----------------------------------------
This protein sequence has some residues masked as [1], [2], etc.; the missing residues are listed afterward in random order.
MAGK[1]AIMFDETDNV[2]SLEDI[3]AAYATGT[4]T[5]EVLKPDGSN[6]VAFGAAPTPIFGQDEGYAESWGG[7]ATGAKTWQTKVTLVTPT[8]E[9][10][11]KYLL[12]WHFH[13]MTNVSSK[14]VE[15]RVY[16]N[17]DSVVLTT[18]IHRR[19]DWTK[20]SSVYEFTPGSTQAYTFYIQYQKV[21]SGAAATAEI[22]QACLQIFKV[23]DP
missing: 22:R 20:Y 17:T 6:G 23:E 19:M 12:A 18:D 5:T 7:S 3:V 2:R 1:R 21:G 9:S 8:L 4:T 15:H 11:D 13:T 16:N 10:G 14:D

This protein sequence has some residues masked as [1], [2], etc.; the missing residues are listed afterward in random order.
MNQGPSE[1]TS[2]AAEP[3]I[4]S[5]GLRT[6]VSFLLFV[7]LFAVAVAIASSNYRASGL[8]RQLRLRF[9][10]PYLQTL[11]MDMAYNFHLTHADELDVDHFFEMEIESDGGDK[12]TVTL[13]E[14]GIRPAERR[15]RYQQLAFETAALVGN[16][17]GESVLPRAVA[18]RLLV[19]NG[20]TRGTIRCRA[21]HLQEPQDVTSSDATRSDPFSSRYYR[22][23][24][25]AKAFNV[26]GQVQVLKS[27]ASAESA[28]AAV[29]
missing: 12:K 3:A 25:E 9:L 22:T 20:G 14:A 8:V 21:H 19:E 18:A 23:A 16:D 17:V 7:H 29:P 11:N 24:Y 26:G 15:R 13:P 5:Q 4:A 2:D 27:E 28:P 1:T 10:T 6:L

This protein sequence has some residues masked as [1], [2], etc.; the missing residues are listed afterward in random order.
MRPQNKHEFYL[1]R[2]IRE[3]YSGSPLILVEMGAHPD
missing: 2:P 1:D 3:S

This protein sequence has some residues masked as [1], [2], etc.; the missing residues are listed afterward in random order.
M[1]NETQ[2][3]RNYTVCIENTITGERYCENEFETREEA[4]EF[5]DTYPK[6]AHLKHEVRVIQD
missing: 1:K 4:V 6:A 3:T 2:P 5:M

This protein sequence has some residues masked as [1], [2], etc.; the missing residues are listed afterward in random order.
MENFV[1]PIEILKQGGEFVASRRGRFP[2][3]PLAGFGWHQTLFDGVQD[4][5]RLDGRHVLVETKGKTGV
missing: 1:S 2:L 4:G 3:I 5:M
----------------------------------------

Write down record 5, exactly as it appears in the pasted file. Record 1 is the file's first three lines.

This protein sequence has some residues masked as [1], [2], etc.; the missing residues are listed afterward in random order.
MENFV[1]PIEILKQGGEFVASRRGRFP[2][3]PLAGFGWHQTLFDGVQD[4][5]RLDGRHVLVETKGKTGV
missing: 1:S 2:L 4:G 3:I 5:M